How has Ontario evolved since the arrival of the French?

From Paul Overy

The year 2015 marks the 400th anniversary of the “francophonie” – settlement of French origin — in Ontario. This presence grew from the arrival of Samuel de Champlain, an important French explorer recognized for, among many other qualities, for his skills as a cartographer, administrator and visionary leader in his peaceful relations with the First Nations people he came to know.

Champlain, au fil de l’eau !

« Champlain, au fil de l’eau ! » is an interactive show developed by Ecoloodi, where children share with Samuel de Champlain big aventures through time. Get on board in France in 1603 and allow yourself to be transported to 2015 in Toronto through a Wendat sweatlodge experience (the Wendat used to be called Hurons, a name now to be avoided) in 1615. The first performance will be on Monday, March 16 at 2 p.m. at the Fairview public library in Toronto. Read more


Here is a bit of context for this show…

The flow of history since the arrival of the French in Ontario

Official Languages Commissioner François Boileau presented a very interesting talk entitled (in translation) “A Discussion with Champlain on the Ontario of Today”, on Wednesday January 21, 2015 at l’Alliance française. He articulated many historian David Hackett Fischer’s ideas, from his book “Le rêve de Champlain” (Champlain’s Dream).


According to them, for Champlain, good interpreters were also explorers, linguists, businessmen, diplomats and anthropologists – we know them as “coureurs des bois”. Champlain trained dozens of these young interpreters – among whom Étienne Brûlé and Jean Nicollet were among the most famous – who then became part of growing waves of French explorers who discovered, through their European ways and perspectives, the territory of the Native peoples we today call Canada.

The role of water bodies…

The name Ontario means “beautiful shining water” in the Wendat language, and it is as early as 1641 that it is used to designate the easternmost territory on the north shore of the Great Lakes.


The role of bodies of water was significant, as much for the Peoples native to the land as for the French and their European successors. It is the richness of the Native lands in rivers, lakes and other bodies of water that initially supported the Europeans’ exploration and discovery of what was to become the Canadian territory. Then, progressively, these same bodies of water became the engines of development and exploitation of the massive natural resources in this territory, beginning with furs under the French regime, then shifting progressively toward lumber and minerals under the English regime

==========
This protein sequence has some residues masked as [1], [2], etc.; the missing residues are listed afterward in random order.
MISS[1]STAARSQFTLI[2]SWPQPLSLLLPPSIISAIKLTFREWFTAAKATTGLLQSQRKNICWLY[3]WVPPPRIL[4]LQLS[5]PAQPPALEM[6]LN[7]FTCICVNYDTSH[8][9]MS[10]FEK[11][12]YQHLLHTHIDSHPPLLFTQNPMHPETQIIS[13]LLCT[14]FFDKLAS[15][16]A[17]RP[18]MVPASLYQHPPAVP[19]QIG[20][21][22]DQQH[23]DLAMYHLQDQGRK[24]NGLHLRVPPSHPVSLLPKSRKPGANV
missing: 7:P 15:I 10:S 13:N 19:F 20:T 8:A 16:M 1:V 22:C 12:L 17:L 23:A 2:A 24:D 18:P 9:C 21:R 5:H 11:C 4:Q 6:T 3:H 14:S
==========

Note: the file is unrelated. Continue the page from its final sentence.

…and of canoes

One of the through lines in this relationship between humans and bodies of water is the canoe. This type of vessel, of Native origin and engineered according to the requirements of the various regions where it was created and used, made it possible for Europeans to navigate where and farther in areas where there boats did not allow them to travel.

Musée canot

The importance and evolution of the canoe and its role are described in an inspiring and engaging way at the Canadian Canoe Museum in Peterborough. It’s a jewel of a museum, telling the story of many First Nations peoples, including the Inuit, by means of describing how their canoes contributed to their way of being in the natural world, their trading relations with other First Nations, and their sharing of this essential technology with the Europeans. A visit there is recommended to anyone who is interested in the history of Canada and its peoples, as well as current lovers  of adventures on water….

Read this page in: French